1. Give yourself permission to be who you are and to let go of aspects of yourself that no longer serve you. You may have been a certain way for awhile, but maybe you’ve changed or want to change. Give thanks for this previous version of yourself for taking care of you in the way you knew how at that time and say goodbye so you can make room for a newer, current version of yourself.
  2. Unlearn how you see yourself — interrupt the automatic assumptions and interpretations about yourself by slowing down and taking the time to reflect on what you really want or how you want to respond to something. Take the time to consider other perspectives — ask questions to understand others. Over your lifetime, you’ve absorbed certain messages about yourself — sometimes embracing them as strengths, sometimes internalizing them as shameful qualities. Therefore, oftentimes the first reaction you have to a situation is automatic, lightning quick — but accuracy does not thrive in split-second responses. This is your survival mode — sometimes your brain has not registered that you are not in a crisis and do not have to go into protective mode in that same way.
  3. Practice taking pauses to acknowledge that your first reaction may not always be the one you want to believe or act on. When you slow down, you can increase your self-awareness and ask yourself, “what’s my automatic response based on? Is that relevant to this current situation?” By slowing down, you also make space to reimagine your possibilities.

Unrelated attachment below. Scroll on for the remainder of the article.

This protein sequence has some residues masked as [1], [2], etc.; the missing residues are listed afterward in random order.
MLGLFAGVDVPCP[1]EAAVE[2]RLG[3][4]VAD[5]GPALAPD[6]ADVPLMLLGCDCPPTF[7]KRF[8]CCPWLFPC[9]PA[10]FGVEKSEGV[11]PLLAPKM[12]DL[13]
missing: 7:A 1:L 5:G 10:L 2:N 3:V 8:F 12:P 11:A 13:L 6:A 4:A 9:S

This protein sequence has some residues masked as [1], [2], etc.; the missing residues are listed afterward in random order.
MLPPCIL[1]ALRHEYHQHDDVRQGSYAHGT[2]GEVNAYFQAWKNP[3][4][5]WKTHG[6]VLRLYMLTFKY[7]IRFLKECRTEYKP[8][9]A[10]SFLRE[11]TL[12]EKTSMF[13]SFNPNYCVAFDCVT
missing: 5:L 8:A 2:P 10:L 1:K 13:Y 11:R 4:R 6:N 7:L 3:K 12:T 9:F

Be unapologetically authentic (!) — take ownership of who you are and embrace yourself, flaws and all. You can accept yourself and still be a work in progress. Being authentic is not the same as being brutally honest all the time or sharing all of yourself with every person. Being authentic is being true to yourself in how you make decisions and who you choose to share yourself with.

Black woman thinking deeply over a cup of coffee at the window

“Take a day to heal from the lies … that have been told to you.”

Change doesn’t usually come easily, so you’ll want to find support and create opportunities to reinforce the changes you are making. (Other people may not like change, so you may experience pushback from people around you when you try to make changes.)